- Ensure we always undertake specific personal goal setting with residents after their wellbeing assessment to improve their frailty levels.
- Work with others to identify specific interventions that could help improve autobiographical memory for residents.
- Link up our Wellbeing Advisors to work with the Fitness Instructors and Activity staff to refer residents who are physically frail to specific activities that will improve physical frailty.
- Offer more support and care plans to reduce or mitigate the risk of falls, to reduce this down further.
- Adopt the Gold Standards Framework, optimising care for all residents approaching the end of life.
When former Director General of Age Concern, the late Baroness Sally Greengross OBE visited Hughenden Gardens Village, she said: “It’s terribly important that the example ExtraCare has set is more widely known and communicated to society, particularly people in local governments so that they can realise the benefits to the health service that these villages bring. These communities also help the increasingly difficult issue of social care, because care is on offer to those residents, if and when they need it, but with an emphasis on when you’re fit and well, being able to be independent.”
As stated in the above commitments we have made to our charity, and to also echo Baroness Sally Greengross OBE’s previous comments on independence, retirement villages aren’t just for those with a care need. A huge element to ExtraCare’s model is independent living, but also the community spirit.
Many who move into a retirement village have often had a bereavement, or generally feel very isolated in their later years, but the combination of volunteer roles, social clubs and facilities within the villages help to combat loneliness amongst the older generation.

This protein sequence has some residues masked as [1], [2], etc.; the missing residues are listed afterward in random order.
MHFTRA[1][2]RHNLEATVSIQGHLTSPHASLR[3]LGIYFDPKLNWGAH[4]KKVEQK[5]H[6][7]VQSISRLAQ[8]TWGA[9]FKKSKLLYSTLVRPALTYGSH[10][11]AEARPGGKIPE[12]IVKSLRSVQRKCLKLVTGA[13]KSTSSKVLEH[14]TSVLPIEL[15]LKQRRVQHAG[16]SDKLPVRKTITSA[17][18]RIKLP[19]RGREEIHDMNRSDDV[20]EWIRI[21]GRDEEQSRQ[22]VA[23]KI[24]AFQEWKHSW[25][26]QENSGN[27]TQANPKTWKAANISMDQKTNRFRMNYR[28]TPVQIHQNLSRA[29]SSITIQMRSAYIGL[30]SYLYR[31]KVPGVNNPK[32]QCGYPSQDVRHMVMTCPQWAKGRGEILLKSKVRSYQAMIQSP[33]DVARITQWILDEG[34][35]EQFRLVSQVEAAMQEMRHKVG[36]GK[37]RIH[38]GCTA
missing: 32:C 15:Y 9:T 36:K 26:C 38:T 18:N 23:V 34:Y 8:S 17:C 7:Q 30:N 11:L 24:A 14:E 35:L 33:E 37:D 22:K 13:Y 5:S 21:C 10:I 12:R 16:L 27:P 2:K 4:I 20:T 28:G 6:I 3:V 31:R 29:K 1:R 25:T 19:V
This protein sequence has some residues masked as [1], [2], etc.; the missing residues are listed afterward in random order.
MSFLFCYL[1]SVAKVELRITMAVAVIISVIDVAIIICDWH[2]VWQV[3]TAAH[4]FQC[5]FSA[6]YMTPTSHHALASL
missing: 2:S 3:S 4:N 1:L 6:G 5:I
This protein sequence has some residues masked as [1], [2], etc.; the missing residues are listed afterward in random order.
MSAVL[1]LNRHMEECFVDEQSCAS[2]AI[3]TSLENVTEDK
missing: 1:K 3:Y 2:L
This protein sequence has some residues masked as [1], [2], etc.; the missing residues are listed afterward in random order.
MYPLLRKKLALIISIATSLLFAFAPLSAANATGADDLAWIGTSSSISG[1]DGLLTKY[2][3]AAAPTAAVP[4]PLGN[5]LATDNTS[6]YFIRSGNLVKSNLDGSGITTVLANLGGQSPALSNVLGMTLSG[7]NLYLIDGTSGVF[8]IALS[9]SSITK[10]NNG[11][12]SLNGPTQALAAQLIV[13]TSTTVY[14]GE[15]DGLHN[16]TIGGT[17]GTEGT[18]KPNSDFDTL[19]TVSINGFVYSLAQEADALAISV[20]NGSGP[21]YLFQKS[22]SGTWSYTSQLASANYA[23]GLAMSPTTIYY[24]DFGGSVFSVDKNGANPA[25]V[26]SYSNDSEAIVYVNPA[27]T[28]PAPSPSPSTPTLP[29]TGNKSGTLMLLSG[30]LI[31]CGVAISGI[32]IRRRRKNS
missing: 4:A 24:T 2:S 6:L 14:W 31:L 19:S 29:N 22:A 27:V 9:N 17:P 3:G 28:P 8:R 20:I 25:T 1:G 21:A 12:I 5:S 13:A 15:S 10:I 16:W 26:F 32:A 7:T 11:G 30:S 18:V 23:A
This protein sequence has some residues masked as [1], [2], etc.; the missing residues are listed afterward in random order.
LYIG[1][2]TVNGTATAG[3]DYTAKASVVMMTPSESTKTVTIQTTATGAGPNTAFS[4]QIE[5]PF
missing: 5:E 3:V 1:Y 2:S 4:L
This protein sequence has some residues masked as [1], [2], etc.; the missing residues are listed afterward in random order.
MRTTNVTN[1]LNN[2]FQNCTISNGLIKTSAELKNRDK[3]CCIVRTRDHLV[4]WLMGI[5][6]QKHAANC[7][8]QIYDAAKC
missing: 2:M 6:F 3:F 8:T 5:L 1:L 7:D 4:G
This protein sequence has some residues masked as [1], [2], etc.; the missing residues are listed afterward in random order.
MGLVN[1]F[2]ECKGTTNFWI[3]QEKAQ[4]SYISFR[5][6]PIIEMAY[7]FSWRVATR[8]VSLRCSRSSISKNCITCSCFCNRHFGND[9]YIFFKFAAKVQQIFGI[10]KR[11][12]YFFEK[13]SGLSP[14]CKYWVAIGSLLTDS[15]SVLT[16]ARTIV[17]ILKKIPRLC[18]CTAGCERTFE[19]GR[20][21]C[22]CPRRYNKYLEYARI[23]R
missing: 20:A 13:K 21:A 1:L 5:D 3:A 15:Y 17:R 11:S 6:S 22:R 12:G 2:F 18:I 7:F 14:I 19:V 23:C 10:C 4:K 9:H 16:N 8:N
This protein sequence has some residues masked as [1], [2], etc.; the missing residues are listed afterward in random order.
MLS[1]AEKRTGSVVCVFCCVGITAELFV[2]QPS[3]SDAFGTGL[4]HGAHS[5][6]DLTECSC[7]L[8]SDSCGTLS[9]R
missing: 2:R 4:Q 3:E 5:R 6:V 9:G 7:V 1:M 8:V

Solihull Village resident Anne, says “Loneliness is the biggest killer, that’s what I say to people. You have to think of the future. To me a place like this is the future.”
“I found myself at Solihull Village after a tough time. I was in a private complex of small apartments when I had an accident helping my husband who had been ill. We waited on the floor for nine hours before help arrived. We had two ambulances arrive for us, mine went to Heartlands hospital, his to the QE (Queen Elizabeth hospital), it was the last time we saw one another.
After my husband passed away, I couldn’t bear to stay at my old apartment complex alone. It was so quiet, and I never saw a soul. My daughters were the ones who found and suggested Solihull Village, I couldn’t have picked anything better.
I’ve been here two years in June, and it was the best decision I could have ever made, being here now, I wouldn’t be anywhere else. There are some great people, close friends, I’d do anything for all of them.
I am in the resident’s committee and my job is to come and welcome the new people and be a point of contact for them. They can approach me and anything I can help with they can talk to me, and I share with staff if necessary. There are so many things happening here… I can’t praise this place enough. It’s a real community.”
I can speak on behalf of everyone at ExtraCare, and all of our peers in the retirement living sector, that we are so incredibly proud to have Anne and thousands of others in the UK say that a retirement village has “saved my life.”